Hawthorne Effect Coaching Dilemma

Hawthorne Effect Coaching Dilemma

The Hawthorne Effect is something I wrote about over a year ago.  Previously as a Project Management Adviser and now as an Enterprise Agile Coach, I’ve seen it numerous times.  To all those currently advising or coaching, do you tend to see clients trying to impress you? The Hawthorne Effect refers to the tendency of some people to modify their behavior, when they know they are being watched, due to the attention they are receiving from researchers, auditors, or coaches.
hawthorne effect

This effect was first discovered and named by researchers at Harvard University who were studying the relationship between productivity and work environment. Researchers conducted these experiments at the Hawthorne Works plant of Western Electric. The study was originally commissioned to determine if increasing or decreasing the amount of light workers received increased or decreased worker productivity. The researchers found that productivity temporarily increased, regardless if the light was increased or decreases. They then realized the increase in productivity was due to the attention given the workers by the research team and not because of changes to the experimental variable.  (Thanks Wikipedia)

This is one reason short term engagements can be challenging.  People are on their best behavior, until they get used to you being there.  This is also why I don’t believe in annual reviews.  How do you, as managers, leaders, coaches, or auditors get past the effect?  How do you ensure you get a true representation of individual and team behavior and not suffer from the Hawthorne Effect?

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5 Replies to “Hawthorne Effect Coaching Dilemma”

  1. The Hawthorne Effect was about the impact of attempts to measure work.  As my high school football coach put it, “Everybody runs faster if they see you holding a stopwatch.”

    In their classic book, “Peopleware,” Tom DeMarco and Timothy Lister warned us to be careful what you measure.  The classic example in project management is measuring whether you came in on time and within budget, rather than whether you created value in excess of the total project cost, in time to take advantage of that new capability.  Those who publish surveys about “failed projects” hardly ever address the value created, because it’s harder to measure than schedule and cost overruns.  A project that delivers dogshit, on time and within budget, is no success.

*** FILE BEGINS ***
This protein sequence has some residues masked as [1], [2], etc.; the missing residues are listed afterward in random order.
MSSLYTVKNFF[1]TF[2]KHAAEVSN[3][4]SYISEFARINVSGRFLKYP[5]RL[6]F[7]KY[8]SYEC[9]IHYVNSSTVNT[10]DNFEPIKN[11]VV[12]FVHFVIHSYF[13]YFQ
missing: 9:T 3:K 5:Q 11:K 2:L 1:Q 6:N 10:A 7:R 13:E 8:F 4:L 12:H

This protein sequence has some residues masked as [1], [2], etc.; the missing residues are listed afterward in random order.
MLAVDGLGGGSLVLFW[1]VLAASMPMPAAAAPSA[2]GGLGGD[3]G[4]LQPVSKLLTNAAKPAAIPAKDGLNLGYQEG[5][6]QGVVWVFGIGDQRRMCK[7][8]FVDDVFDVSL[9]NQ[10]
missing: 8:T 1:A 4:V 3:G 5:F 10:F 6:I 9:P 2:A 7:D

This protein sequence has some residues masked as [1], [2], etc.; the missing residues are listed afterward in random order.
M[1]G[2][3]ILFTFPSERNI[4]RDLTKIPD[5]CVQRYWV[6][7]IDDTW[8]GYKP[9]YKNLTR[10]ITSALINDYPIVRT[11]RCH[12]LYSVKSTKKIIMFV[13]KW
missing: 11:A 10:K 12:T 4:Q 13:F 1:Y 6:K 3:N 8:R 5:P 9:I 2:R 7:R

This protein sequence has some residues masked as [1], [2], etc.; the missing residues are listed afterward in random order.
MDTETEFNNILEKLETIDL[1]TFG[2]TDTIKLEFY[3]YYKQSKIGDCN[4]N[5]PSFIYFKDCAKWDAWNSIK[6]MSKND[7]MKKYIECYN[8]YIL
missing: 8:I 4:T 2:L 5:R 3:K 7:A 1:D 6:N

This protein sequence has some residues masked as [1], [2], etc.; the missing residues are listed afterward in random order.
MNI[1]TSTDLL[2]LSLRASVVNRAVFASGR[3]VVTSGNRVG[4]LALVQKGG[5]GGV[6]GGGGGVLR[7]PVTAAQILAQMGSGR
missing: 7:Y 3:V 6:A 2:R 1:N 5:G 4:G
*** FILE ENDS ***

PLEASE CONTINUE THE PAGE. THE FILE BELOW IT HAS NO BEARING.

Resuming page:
1. Excellent points.

      Before starting a coaching engagement, I do a high level assessment to report the current state of the team or project.  I do a subjective rating of areas like team collaboration, transparency, adaptation…  I want the team or group to question if what they are doing contributes to delivering value or if they are just doing things because that’s the way it’s always been.  I do sometimes meet those who push back because they have goals like increased team member utilization and I want to see things like increased team throughput.

      My goal is to create or support an environment that is highly collaborative and transparent and allows the team or group to react quickly to change.

      Dave, when you refer to a project that delivers “dogshit”, do you mean it delivers low quality product or just product or features nobody wants or needs?

      1. Those are two good examples, but I’ll award the “dogshit” demerit badge for any of the following:

        No longer needed, but they didn’t kill the project and delivered it, anyway.
        Rolled out without any current or historical data loaded, and a
        suggestion that the users enter it by hand, “as a way to learn the
        Poorly designed, overly complex (or no) business processes.
        Undefined user and support roles, or vague security models.  Especially for applications storing sensitive data.

        Rolled out without training or communications to the users.

        User hostile UX, even with training.
        “Orphaned on delivery,” and just dumped into the user community’s collective lap without a clear support model.
        Insufficient documentation to meet regulatory compliance needs, where applicable.

        I’m sure there are others, but I’m caffeine-deficient today. 

        I think you have a good approach – even subjective measures are valuable, in the hands of an experienced assessor.  The trick is to avoid setting off their alarm bells.  A lot of organizations figure that everyone does things the way they do them. When an outsider asks why, they can get defensive: “Whaddaya mean, why?”  On Friday, I spent about an hour explaining that User Acceptance Testing is not about testing software, but about determining whether the user community should accept the system, including all of that stuff listed above, for delivery.  An IT person got very indignant …

    2.  Like the “stopwatch=run faster” quote – you might be interested in a blog post summarising some research that showed that if success criteria are well-defined and measured this is more likley to lead to project success because you adjust the project towards achieving the defined success criteria. Makes sense but how often is it done?

      1. Michelle, sounds like common sense, doesn’t it?  Define success criteria?  Vision, mission, goals, tasks…  Every step of the way, there should be success criteria.  If not, we risk wandering aimlessly.  Thank you for the blog post link.

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